"It's surprising how delicious a little cruelty can taste."
American Horror Story: Hotel
Season 5, Episode 8 - "The Ten Commandments Killer"
Wes Bentley, Lady Gaga, Dennis O'Hare, Sarah Paulson, Chloe Sevigny, Matt Bomer
Regular airtime: Wednesdays, 10pm
The identity of the Ten Commandments Killer is revealed in this non-climactic episode, in which religious smugness is not only the raison d’être, it’s the clever little secret theme you should’ve gleaned already. Temptation’s the snake-y mistress that not only drew in our soon-to-be exposed killer, but is the underlying reason for every character’s downfall. (Beyond all the mother issues, that is; honoring thy mother has its limits, after all.) And just like we should’ve picked up on that already, we also should’ve figured out that Detective John Lowe (Wes Bentley) is the killer.
John (can we call him John, now? We’re past the formalities) has been showing us all season-long how he’s been infected with the crazy. He keeps staying at that God-forsaken hotel, because apparently Los Angeles has no other lodgings to offer single men; he was invited to a dinner party with other serial killers; and let’s face it, he’s been frightfully inept at solving this case, which in itself is pretty suspicious. But although we do have all those clues, it is still the underwhelming, “It was him all along,” cheap shot that kind of disappoints. Storming into the hotel, he shakes a grieving Liz Taylor (Dennis O’Hare), who tempted fate by falling in love with the Countess’ new toy, and demands to know the truth. Which is when Sally (Sarah Paulson) tearfully takes him by the arm and shows him James Patrick March’s (Evan Peters) The Most Dangerous Game-themed room. March started the Commandments killings. and waited 90 years for someone dark enough to continue his work. Five years ago, John stumbled into the hotel. Unable to handle the grim images of a murder case, he came in to drink himself stupid, and that’s where their friendship began. He just sort of forgot about all that until now.
All this is revealed as flashbacks-within-flashbacks while John confesses to his partner. Tired of seeing the system fail over and over and declaring, “The law has nothing to do with justice,” with the gravitas of a ventriloquist’s dummy, John is reborn as a really boring Punisher. He revisits a certain case that March alludes to, involving a pedophile, and shows up at the door of a movie critic. The man, Martin Gamboa, pleads for his life, “I’m just a man who likes to write about movies on the Internet,” but the merciless detective (whose name let’s remember is JOHN, FOR THE LOVE OF GOD LITERALLY, HIS NAME MEANS GOD’S MERCY) brains him to death with an Oscar statuette. Thou shalt not worship false idols, indeed. Watch out boys and girls, he’s coming for us all.
It took a certain amount of finesse to get John to this point, though. That suppressed rage only came out when March convinced the Countess to kidnap his son, and thus, everything comes neatly full circle. John tries to hang himself after killing Gamboa, because of course he does, but March is not done with him. He orders Sally to keep John in check because as long as she does that, March in turn keeps the Addiction Demon simmering rather than erupting all over the hotel’s ghost denizens. The leather-clad bondage gimp with the driller killer dildo, whom we haven’t seen since the first episode? Yeah, he’s a physical manifestation of all the dirty deeds the guests have indulged in. Sally’s temptation is her prisoner, and John is Sally’s prisoner, and they get increasingly wrapped up, legs and all, as John continues his mission.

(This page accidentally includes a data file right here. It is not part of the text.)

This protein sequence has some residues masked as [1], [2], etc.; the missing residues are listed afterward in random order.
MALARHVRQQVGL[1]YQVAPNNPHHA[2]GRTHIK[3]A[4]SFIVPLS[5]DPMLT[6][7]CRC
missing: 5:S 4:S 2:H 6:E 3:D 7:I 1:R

John’s partner doesn’t believe him. Dude, he says (paraphrasing) March died almost a century ago, and your mistress died in 1994. Let’s digest this for a moment. It seems like the Hotel Cortez was running on the kitsch of the ‘80s with its neon written-word light installations and goth new wave soundtrack. It makes sense that the damned would stick to the decade they died/were at their peak, but if Sally died in 1994, there’s absolutely no excuse for that crimped mess she calls a hairstyle. Detective Partner whose name no one bothers to remember, had coffee with John’s wife to discuss how crazy Lowe has been lately, and he tells John this as evidence that John’s not quite right. Yes, because he’s murdering people, but obviously the LAPD is more concerned with feelings rather than actions. Meanwhile, John interprets the fact that the two people who care about him the most met up to talk about him as adultery, because a married woman having coffee with a not-husband man? Heathen! But Sally guides him; you can’t murder your wife and heterosexual work partner, everyone knows that. Calm down. Oh, by the way, we do have an adulterous pair that pop by the hotel quite often. Use what March has taught you (theatricality! Poetry! Not at the hotel!) and go for them. So he did or does…? The flashbacks have a way of disrupting the timeline.
When his partner still refuses to believe him, naturally John has to kill him. “Thy shall not covet thy neighbor’s wife, that’s one of the Ten Commandments”. Thanks buddy, we wouldn’t have gotten it otherwise. On the bright side, John now remembers all his crimes and says so to Iris (Kathy Bates), whose beyond relieved that she doesn’t have to indulge his short-term memory anymore. She reveals the little vampire girl who got hit by a bus was only trying to protect him because Sally told her to. John has a purpose now. Er, another purpose. A purpose-within-a-purpose.
“Death is your art”, exclaims March as John adds his partner’s parts to the collection. Only two commandments (and episodes) left. John may have clarity now but us OC-types thank him for pursuing the collection to the end. Some (blood-red) apples are too pretty to pass up.